A potentially thornier problem is whether Ms. J was such an employee who had "a supervisory or management position." It is undisputed that Ms. J was a "team leader" or a "lead teacher." Claimant testified that she considered Ms. J her supervisor and went to her whenever she had a problem. By the same token claimant admits that if she were unable to go to work she would call the principal, Ms. W. Self-insured's witnesses testified that Ms. J was only an intermediary or "liaison" between the principal and other teachers without authority to hire, fire or discipline. (Although we note the lack of authority to hire, fire and discipline does not automatically preclude an individual from having a supervisory or management position. Texas Workers' Compensation Commission Appeal No. 94028, decided February 14, 1994 and Texas Workers' Compensation Commission Appeal No. 92694, decided February 8, 1993). Self-insured emphasizes that Ms. J was voted into the position of team leader or lead teacher by her peers, but we would note that too would not necessarily disqualify someone from holding a supervisory or management position. Self- insured emphasizes that as the lead teacher Ms. J was only authorized to act as a liaison between the teachers and the principal, relaying teacher concerns to the principal and communicating the principal's instructions to the teachers. Ms. W sought to qualify that her communications to teachers through the lead teacher related to only instructional matters. Finally, for the field trip in question, it appears relatively clear that Ms. J had arranged the trip and was "in charge." Ms. W sought to limit the "in charge" status only to the children's safety, but it is relatively undisputed that Ms. J had made arrangements for the trip and presumably had responsibility for meeting the time schedules and getting both the children and other teachers back to school.

In Appeal No. 94028, supra, cited by self-insured, the issue was whether an employee (called an "A" operator) held a supervisory or management position for purposes of receiving a notice of injury. In that case a written job description delineated that "A" operators directed and supervised B, C, and trainee operators and substituted for the foreman. Apparently there was no written job description for lead teachers or team leaders in this case. In Appeal No. 92694, supra, the question was whether a "lead frozen foods clerk" was a supervisor to whom the employee could report an injury. There also the employer testified that the lead frozen food clerk was "only a supervisor over himself and . . . was not a supervisor over claimant" emphasizing the lead clerk "was not authorized to hire, fire, terminate or discipline." The evidence in that case was conflicting and the Appeals Panel stated "it was unclear as to who held a `supervisory' position at any given time." In that case, as in the instant case, the individual in question held a title as "lead" clerk or, in this case teacher. The Appeals Panel, in Appeal No. 92694, affirmed the hearing officer in that case stating:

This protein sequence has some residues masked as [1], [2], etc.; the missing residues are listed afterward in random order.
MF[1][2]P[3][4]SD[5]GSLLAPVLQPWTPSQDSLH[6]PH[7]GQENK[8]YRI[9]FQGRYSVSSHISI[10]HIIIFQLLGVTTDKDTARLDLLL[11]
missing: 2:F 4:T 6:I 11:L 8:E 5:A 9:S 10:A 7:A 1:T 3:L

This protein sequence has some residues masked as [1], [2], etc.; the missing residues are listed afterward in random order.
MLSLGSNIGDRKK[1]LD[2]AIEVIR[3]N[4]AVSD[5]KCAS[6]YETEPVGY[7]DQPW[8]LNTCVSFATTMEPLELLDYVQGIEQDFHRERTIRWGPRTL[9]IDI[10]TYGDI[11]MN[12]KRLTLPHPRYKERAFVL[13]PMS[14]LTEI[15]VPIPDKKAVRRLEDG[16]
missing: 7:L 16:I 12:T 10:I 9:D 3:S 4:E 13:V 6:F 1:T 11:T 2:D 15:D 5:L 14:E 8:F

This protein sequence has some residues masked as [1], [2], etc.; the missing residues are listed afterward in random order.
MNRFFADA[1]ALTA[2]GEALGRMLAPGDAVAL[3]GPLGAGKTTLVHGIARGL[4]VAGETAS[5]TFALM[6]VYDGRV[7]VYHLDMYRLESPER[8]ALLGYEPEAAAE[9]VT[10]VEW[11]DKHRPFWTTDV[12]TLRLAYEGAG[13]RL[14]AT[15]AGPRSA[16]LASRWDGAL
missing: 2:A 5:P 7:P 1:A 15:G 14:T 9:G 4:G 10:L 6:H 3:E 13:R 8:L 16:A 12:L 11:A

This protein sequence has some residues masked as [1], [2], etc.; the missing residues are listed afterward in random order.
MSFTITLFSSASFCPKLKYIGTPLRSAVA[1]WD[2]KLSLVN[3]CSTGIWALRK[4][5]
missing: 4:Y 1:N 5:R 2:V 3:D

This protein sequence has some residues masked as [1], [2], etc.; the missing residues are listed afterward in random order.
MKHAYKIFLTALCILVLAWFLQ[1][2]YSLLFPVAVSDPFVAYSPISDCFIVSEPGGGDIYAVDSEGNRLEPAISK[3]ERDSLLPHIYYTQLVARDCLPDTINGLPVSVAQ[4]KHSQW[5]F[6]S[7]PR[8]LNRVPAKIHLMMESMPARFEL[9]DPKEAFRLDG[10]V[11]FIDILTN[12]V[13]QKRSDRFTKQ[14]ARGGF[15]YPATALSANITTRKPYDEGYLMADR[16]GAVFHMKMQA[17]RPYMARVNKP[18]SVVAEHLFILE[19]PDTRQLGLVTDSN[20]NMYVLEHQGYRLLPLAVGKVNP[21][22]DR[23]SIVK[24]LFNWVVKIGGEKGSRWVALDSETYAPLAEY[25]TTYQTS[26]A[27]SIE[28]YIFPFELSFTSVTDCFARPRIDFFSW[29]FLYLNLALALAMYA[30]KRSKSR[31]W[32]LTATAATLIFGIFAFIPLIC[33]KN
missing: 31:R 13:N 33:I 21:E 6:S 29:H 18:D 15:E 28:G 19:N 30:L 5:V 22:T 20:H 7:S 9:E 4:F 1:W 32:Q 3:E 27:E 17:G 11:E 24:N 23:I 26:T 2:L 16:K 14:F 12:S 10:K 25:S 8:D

. . . we cannot state that there was an insufficient basis or insufficient evidence to support the hearing officer's determination that at the time the claimant reported his injury, [the lead clerk] was the head of a department and was functioning in a supervisory capacity.

* * * * *

Here, it was appropriate, under the circumstances, for the hearing officer to give a less grudging reading and application of Article 8308.5.01(c) [since codified as Section 409.001(b)] to the facts.

Similarly, we decline to hold, as a matter of law, under the circumstances here presented, that at the time and date of the field trip on (date of injury), Ms. J was not a person in a supervisory position, as found by the hearing officer. As stated in Appeal No. 92694, we believe it appropriate in this case for the hearing officer to give a less grudging reading and application of Section 409.001(b) to the facts. (We note that self-insured has not contested that claimant sustained an accidental injury on (date of injury)).

We do, however, reform by deletion so much of the hearing officer's Finding of Fact No. 5 which purports to determine that Ms. J "had actual knowledge" of claimant's injury. Claimant has made no contention on that point and the undisputed evidence was that Ms. J and Ms. H remained at the picnic table in the picnic area while claimant went with one or more children to the snack area. There is no evidence that Ms. J could have even seen the fall. Rather the evidence is that claimant told Ms. J about the fall after returning from the snack area.

Upon review of the record submitted, we find no reversible error and we will not disturb the hearing officer's determinations unless they are so against the great weight and preponderance of the evidence as to be manifestly unjust. In re King's Estate, 150 Tex. 662, 244 S.W.2d 660 (1951). We do not so find and consequently the decision and order of the hearing officer are affirmed, as reformed by the deletion of the reference that Ms. J had actual knowledge of the claimed injury.

Thomas A. Knapp
Appeals Judge


Joe Sebesta
Appeals Judge

Philip F. O'Neill
Appeals Judge